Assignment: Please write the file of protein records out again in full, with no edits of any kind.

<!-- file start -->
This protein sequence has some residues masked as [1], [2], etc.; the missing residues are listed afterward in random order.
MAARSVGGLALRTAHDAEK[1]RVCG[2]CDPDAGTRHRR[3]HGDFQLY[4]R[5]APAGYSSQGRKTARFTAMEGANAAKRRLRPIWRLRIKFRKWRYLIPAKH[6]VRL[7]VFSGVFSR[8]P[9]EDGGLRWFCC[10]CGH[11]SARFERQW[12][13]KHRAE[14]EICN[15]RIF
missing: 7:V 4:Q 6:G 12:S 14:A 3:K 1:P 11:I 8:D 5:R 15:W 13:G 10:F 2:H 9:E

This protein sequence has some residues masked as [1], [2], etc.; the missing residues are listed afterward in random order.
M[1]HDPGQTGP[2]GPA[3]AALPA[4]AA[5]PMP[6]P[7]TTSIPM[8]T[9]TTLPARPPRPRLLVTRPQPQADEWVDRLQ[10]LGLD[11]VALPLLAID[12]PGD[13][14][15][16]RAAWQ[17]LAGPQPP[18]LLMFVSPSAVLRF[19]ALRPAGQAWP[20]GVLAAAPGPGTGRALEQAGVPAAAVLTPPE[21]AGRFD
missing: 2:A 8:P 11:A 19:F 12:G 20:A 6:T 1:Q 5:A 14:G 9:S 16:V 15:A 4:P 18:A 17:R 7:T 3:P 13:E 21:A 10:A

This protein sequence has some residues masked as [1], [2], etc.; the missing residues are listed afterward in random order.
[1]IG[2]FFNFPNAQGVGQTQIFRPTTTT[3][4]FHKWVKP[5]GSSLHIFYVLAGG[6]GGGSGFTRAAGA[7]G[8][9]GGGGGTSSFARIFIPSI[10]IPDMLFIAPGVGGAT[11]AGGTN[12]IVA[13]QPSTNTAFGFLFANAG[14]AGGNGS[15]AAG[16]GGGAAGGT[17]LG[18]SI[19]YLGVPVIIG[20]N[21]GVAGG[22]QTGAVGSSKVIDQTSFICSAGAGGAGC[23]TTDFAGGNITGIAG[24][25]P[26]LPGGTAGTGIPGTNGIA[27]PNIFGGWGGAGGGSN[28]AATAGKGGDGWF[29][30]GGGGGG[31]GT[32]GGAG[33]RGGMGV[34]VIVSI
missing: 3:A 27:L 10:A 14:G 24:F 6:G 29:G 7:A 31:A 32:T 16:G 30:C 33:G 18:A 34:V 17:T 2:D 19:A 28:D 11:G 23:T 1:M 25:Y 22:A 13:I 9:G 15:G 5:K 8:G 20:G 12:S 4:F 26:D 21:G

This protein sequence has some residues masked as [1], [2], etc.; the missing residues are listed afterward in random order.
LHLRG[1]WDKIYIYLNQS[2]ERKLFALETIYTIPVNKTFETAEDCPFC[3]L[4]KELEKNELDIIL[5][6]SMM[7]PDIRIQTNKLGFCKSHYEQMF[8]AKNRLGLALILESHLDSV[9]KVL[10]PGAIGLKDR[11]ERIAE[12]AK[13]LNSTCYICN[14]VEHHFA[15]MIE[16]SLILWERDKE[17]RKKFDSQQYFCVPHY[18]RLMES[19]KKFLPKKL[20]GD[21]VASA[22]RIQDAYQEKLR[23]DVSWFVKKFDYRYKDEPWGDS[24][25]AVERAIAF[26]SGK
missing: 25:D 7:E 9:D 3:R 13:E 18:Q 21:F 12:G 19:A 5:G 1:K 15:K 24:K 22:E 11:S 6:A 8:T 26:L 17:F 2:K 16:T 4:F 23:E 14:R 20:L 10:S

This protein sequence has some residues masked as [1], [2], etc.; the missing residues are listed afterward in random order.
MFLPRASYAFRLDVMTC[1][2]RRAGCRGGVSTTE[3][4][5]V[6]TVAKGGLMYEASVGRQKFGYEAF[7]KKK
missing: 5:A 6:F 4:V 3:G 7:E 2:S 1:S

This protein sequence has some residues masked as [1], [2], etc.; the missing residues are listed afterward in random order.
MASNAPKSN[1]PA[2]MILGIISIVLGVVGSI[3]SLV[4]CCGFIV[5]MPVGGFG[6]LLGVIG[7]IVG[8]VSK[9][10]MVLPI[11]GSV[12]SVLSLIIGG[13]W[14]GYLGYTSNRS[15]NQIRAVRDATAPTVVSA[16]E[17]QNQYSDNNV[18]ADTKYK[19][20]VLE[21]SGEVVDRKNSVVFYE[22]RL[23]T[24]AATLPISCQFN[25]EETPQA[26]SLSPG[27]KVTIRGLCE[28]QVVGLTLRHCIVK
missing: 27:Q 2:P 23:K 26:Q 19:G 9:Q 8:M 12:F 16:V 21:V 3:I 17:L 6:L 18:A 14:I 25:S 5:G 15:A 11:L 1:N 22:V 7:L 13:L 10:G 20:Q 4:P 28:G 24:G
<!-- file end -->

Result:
This protein sequence has some residues masked as [1], [2], etc.; the missing residues are listed afterward in random order.
MAARSVGGLALRTAHDAEK[1]RVCG[2]CDPDAGTRHRR[3]HGDFQLY[4]R[5]APAGYSSQGRKTARFTAMEGANAAKRRLRPIWRLRIKFRKWRYLIPAKH[6]VRL[7]VFSGVFSR[8]P[9]EDGGLRWFCC[10]CGH[11]SARFERQW[12][13]KHRAE[14]EICN[15]RIF
missing: 7:V 4:Q 6:G 12:S 14:A 3:K 1:P 11:I 8:D 5:R 15:W 13:G 10:F 2:H 9:E

This protein sequence has some residues masked as [1], [2], etc.; the missing residues are listed afterward in random order.
M[1]HDPGQTGP[2]GPA[3]AALPA[4]AA[5]PMP[6]P[7]TTSIPM[8]T[9]TTLPARPPRPRLLVTRPQPQADEWVDRLQ[10]LGLD[11]VALPLLAID[12]PGD[13][14][15][16]RAAWQ[17]LAGPQPP[18]LLMFVSPSAVLRF[19]ALRPAGQAWP[20]GVLAAAPGPGTGRALEQAGVPAAAVLTPPE[21]AGRFD
missing: 2:A 8:P 11:A 19:F 12:G 20:A 6:T 1:Q 5:A 14:G 9:S 16:V 15:A 4:P 18:A 17:R 7:T 3:P 13:E 21:A 10:A

This protein sequence has some residues masked as [1], [2], etc.; the missing residues are listed afterward in random order.
[1]IG[2]FFNFPNAQGVGQTQIFRPTTTT[3][4]FHKWVKP[5]GSSLHIFYVLAGG[6]GGGSGFTRAAGA[7]G[8][9]GGGGGTSSFARIFIPSI[10]IPDMLFIAPGVGGAT[11]AGGTN[12]IVA[13]QPSTNTAFGFLFANAG[14]AGGNGS[15]AAG[16]GGGAAGGT[17]LG[18]SI[19]YLGVPVIIG[20]N[21]GVAGG[22]QTGAVGSSKVIDQTSFICSAGAGGAGC[23]TTDFAGGNITGIAG[24][25]P[26]LPGGTAGTGIPGTNGIA[27]PNIFGGWGGAGGGSN[28]AATAGKGGDGWF[29][30]GGGGGG[31]GT[32]GGAG[33]RGGMGV[34]VIVSI
missing: 3:A 27:L 10:A 14:G 24:F 6:G 29:G 7:A 31:A 32:T 16:G 30:C 33:G 18:A 34:V 17:T 2:D 19:A 28:D 11:G 23:T 1:M 25:Y 22:A 13:I 9:G 15:G 5:K 8:G 20:G 12:S 4:F 26:D 21:G

This protein sequence has some residues masked as [1], [2], etc.; the missing residues are listed afterward in random order.
LHLRG[1]WDKIYIYLNQS[2]ERKLFALETIYTIPVNKTFETAEDCPFC[3]L[4]KELEKNELDIIL[5][6]SMM[7]PDIRIQTNKLGFCKSHYEQMF[8]AKNRLGLALILESHLDSV[9]KVL[10]PGAIGLKDR[11]ERIAE[12]AK[13]LNSTCYICN[14]VEHHFA[15]MIE[16]SLILWERDKE[17]RKKFDSQQYFCVPHY[18]RLMES[19]KKFLPKKL[20]GD[21]VASA[22]RIQDAYQEKLR[23]DVSWFVKKFDYRYKDEPWGDS[24][25]AVERAIAF[26]SGK
missing: 25:D 7:E 9:D 3:R 13:E 18:Q 21:F 12:G 19:A 5:G 1:K 15:K 24:K 22:E 11:S 6:A 8:T 26:L 17:F 2:K 16:T 4:F 23:E 14:R 20:L 10:S

This protein sequence has some residues masked as [1], [2], etc.; the missing residues are listed afterward in random order.
MFLPRASYAFRLDVMTC[1][2]RRAGCRGGVSTTE[3][4][5]V[6]TVAKGGLMYEASVGRQKFGYEAF[7]KKK
missing: 5:A 6:F 4:V 3:G 7:E 2:S 1:S

This protein sequence has some residues masked as [1], [2], etc.; the missing residues are listed afterward in random order.
MASNAPKSN[1]PA[2]MILGIISIVLGVVGSI[3]SLV[4]CCGFIV[5]MPVGGFG[6]LLGVIG[7]IVG[8]VSK[9][10]MVLPI[11]GSV[12]SVLSLIIGG[13]W[14]GYLGYTSNRS[15]NQIRAVRDATAPTVVSA[16]E[17]QNQYSDNNV[18]ADTKYK[19][20]VLE[21]SGEVVDRKNSVVFYE[22]RL[23]T[24]AATLPISCQFN[25]EETPQA[26]SLSPG[27]KVTIRGLCE[28]QVVGLTLRHCIVK
missing: 27:Q 2:P 23:K 26:Q 19:G 9:Q 8:M 12:F 16:V 21:V 3:I 17:L 6:L 18:A 14:I 25:S 5:G 15:A 11:L 1:N 22:V 7:L 13:L 10:G 20:Q 4:P 28:G 24:G